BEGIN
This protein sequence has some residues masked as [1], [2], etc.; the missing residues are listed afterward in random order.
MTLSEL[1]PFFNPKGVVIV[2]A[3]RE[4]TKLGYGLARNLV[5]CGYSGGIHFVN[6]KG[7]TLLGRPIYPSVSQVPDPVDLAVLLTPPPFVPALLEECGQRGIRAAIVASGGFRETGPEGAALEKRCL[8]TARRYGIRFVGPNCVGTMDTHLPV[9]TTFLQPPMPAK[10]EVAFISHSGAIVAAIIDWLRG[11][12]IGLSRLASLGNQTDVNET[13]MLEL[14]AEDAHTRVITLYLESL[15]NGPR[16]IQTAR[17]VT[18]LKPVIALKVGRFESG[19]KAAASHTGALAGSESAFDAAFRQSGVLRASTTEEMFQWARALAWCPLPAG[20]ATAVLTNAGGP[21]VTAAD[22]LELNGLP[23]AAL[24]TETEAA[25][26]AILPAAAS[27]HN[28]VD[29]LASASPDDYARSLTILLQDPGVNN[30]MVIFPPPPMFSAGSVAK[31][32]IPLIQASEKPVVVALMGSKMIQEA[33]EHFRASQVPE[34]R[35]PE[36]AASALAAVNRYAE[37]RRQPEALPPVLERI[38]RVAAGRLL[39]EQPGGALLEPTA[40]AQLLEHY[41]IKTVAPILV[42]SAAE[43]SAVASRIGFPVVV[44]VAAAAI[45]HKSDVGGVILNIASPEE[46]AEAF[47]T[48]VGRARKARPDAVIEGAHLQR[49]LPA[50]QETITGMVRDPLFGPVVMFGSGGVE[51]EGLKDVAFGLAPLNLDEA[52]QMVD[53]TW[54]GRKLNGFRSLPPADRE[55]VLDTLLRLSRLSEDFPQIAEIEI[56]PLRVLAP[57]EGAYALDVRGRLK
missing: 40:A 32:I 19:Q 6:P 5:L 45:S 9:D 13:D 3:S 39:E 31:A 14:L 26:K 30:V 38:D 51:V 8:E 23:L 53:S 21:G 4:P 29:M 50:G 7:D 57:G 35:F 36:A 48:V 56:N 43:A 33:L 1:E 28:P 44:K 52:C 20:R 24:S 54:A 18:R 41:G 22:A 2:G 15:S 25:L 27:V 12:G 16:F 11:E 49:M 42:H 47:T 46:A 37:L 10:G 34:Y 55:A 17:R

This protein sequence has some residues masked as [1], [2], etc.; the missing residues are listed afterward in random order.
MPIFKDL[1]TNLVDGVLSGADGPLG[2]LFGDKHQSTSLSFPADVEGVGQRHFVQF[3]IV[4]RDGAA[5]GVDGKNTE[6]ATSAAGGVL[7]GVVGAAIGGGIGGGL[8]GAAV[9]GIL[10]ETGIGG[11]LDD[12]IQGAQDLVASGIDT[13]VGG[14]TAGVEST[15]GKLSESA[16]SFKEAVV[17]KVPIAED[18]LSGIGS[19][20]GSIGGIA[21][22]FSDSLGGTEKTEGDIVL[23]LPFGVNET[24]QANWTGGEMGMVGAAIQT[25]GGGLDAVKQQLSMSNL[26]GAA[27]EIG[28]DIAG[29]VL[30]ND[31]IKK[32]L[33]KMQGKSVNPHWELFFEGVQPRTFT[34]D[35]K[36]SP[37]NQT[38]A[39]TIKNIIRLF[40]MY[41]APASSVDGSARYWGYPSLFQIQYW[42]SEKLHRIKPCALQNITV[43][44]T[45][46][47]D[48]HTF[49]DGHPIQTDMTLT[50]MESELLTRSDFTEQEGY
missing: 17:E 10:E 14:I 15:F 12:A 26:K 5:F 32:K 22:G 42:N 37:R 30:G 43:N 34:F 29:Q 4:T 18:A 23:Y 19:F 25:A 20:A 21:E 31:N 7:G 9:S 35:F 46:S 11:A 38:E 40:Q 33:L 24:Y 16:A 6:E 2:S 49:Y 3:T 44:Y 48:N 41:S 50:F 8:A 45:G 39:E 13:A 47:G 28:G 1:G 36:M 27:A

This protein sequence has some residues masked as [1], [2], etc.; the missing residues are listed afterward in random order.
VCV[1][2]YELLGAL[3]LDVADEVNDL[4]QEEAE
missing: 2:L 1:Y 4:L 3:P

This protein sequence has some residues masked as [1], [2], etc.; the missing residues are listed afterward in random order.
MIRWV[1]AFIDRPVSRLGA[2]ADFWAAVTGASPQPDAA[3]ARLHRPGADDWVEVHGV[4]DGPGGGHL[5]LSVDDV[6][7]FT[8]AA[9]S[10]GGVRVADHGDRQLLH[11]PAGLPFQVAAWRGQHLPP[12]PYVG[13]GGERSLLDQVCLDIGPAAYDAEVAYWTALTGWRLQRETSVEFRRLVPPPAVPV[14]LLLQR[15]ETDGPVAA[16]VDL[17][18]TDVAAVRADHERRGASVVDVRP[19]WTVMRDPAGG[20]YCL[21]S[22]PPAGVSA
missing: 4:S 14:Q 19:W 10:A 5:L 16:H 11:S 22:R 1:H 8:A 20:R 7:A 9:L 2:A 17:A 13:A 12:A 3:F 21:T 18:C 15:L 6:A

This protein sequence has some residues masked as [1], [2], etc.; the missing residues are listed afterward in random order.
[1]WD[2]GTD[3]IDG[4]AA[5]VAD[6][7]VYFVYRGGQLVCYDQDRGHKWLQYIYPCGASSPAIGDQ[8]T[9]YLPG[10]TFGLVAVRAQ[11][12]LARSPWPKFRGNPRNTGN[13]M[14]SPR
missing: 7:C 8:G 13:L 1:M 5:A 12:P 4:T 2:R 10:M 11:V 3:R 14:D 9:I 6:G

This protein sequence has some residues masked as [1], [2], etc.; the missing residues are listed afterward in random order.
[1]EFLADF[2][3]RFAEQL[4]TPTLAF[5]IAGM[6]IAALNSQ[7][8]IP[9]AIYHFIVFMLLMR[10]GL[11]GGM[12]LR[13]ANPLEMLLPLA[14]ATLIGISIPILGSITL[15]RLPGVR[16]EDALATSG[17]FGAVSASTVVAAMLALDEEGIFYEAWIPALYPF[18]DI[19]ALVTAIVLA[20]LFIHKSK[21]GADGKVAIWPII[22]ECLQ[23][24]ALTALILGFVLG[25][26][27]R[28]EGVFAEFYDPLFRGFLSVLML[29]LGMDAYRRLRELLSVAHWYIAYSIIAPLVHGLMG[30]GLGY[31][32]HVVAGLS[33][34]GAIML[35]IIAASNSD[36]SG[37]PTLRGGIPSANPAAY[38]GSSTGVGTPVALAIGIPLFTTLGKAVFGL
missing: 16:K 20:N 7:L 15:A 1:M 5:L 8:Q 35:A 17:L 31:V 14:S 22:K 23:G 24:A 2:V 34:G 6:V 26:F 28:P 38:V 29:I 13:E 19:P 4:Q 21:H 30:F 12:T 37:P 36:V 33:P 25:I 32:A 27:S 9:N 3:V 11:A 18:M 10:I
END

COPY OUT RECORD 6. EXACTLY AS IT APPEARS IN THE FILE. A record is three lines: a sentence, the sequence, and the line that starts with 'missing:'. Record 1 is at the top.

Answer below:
This protein sequence has some residues masked as [1], [2], etc.; the missing residues are listed afterward in random order.
[1]EFLADF[2][3]RFAEQL[4]TPTLAF[5]IAGM[6]IAALNSQ[7][8]IP[9]AIYHFIVFMLLMR[10]GL[11]GGM[12]LR[13]ANPLEMLLPLA[14]ATLIGISIPILGSITL[15]RLPGVR[16]EDALATSG[17]FGAVSASTVVAAMLALDEEGIFYEAWIPALYPF[18]DI[19]ALVTAIVLA[20]LFIHKSK[21]GADGKVAIWPII[22]ECLQ[23][24]ALTALILGFVLG[25][26][27]R[28]EGVFAEFYDPLFRGFLSVLML[29]LGMDAYRRLRELLSVAHWYIAYSIIAPLVHGLMG[30]GLGY[31][32]HVVAGLS[33][34]GAIML[35]IIAASNSD[36]SG[37]PTLRGGIPSANPAAY[38]GSSTGVGTPVALAIGIPLFTTLGKAVFGL
missing: 16:K 20:N 7:L 15:A 1:M 5:L 8:Q 35:A 17:L 31:V 14:S 22:K 23:G 24:A 2:V 34:G 6:V 26:F 28:P 38:V 29:I 13:E 19:P 4:Q 21:H 30:F 12:T 37:P 36:V 33:P 25:I 32:A 27:S 9:N 3:V 11:A 18:M 10:I